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“Death, Be Not Proud” – Adieu, Ni Sam-Nuvala Fonkem 

“Death, Be Not Proud,” for ideas render you irrelevant. This line from British metaphysical poet, John Dunn, along with the Socratic notion of prioritizing ideas over interlocutors constitutes, in my thinking, a prism through which one can better understand and appreciate the passing of Ni Sam-Nuvala Fonkem, an icon of journalism on Cameroon’s media landscape.

One may be tempted to say ‘one death, too many’ on account of the numerous deaths registered in our circles these  past couple of years, but that is the sobering reality of life on this journey we all must undertake from the womb to the tomb. For we are indeed disappearing organisms in time and space; we are not that relevant in who we are, but in the footprints we leave for posterity as we ebb out in turns. It is from this standpoint that Ni Sam’s life deserves celebration, for he fought the good fight in his very unique way and left the stage with his head held high.

Ni Sam was a truly larger-than-life figure as one can easily glean from eulogies pouring in on social media from his former colleagues, friends and family members.

I crossed paths with him during my graduate school days in the late 1990’s in Yaounde in familiar but often very unique circumstances. We shared the same alma mater in CPC Bali, and while preparing for the Golden Jubilee celebrations of the college in March 1999, we both served on BOBA-NEC communications committee, charged with (among others) publishing an institutional quarterly, BOBA TODAY. Also serving on this sub-committee were Prof. Tatah Mentan, Mr. Peter Essoka and Prof. Francis Wete. Due to scheduling conflicts, three of us (Ni Sam-RIP, Prof TM and I) met more regularly in their Yaounde Etoug-Ebe neigbourhood. This, by any stretch of thinking does not imply that we were colleagues; In fact, all the members of this committee left Bali College before I was born. The two were among names we heard on radio as adolescents in our high school days and dreamed to be like them some day. The understanding, in a typical Boban gerontocratic culture, was that I will essentially be the young man to run around for material and other errands necessitated by the publishing process. It was a privilege for me to join two house-hold names in journalism practice and theory in Cameroon in carrying out that assignment, an activity that resulted in a beneficial stint in print journalism to me. What an experience it was!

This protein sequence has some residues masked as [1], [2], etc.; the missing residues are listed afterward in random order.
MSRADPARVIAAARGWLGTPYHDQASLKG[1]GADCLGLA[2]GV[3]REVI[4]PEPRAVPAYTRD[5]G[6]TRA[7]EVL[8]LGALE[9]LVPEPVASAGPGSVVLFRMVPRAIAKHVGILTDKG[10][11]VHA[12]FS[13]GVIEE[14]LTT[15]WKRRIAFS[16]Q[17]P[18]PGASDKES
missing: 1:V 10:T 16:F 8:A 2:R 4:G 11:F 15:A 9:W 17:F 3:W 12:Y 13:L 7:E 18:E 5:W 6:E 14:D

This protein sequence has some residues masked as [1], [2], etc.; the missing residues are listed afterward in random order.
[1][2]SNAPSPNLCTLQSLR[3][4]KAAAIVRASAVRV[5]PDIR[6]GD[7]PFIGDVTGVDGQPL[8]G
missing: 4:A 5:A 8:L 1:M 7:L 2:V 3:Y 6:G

Our editorial board meetings were unique not only in that they were often held in a neighborhood bar; it was the quality of the discussions that emanated from the often bottle-filled table around which the triumvirate would sit to talk the imminent ‘impeccable’ (an adjective Ni Sam would use in that context with emphasis) issue of BOBA TODAY. Each editorial board meeting turned out to be a class in journalism, with me as the lone student diligently taking notes from two of the very best in the profession who had practiced the trade and taught same at home and abroad. The ‘classes’ were punctuated with insightful and often telling anecdotes and catch-phrases from their experiences from the late 1970s to then.

In my interaction with Ni Sam, one thing that stood out clearly was his disdain for mediocrity; His impatience with the mundane was ever so evident. He would get visibly frustrated with me on account of my amateurish writing or editing of material. In one instance he suggested to the editor-in-chief that the meeting be postponed for the next day while I go and take another look at the entire material before bringing it for review. He kept me very busy, and I enjoyed every aspect the assignment.

Ni Sam leaves behind a lovely family, friends and colleagues to mourn him. Worth noting is that he paid his debt to posterity in his unique manner. Like a tongue, probing a decaying tooth and exploring its jagged edges, he combed the crevices of his society’s dark soul and, prior to his exit, succinctly articulated his views, perspectives and some of his experiences in:

Incisive Journalism in Cameroon: The Best of “Cameroon Report” (1978 – 1986), published in 2013, Snapshots: An X-ray of Cameroon’s Democracy, Governance and Unification published in 2014and “Preface” to – In Defense of Press Freedom in Africa by Tatah Mentan, published in 2015.


Undeniably, he has belittled death in a very Socratic fashion because everything else will wear-out and perish while these ideas will exist for ever. He has been immortalized in them, and (unlike many of his contemporaries) no one will dare spit on his grave.

Victor N. Gomia, Ph.D.

Dover, Delaware

Associate Professor

Department of English and Foreign Languages

Delaware State University, USA


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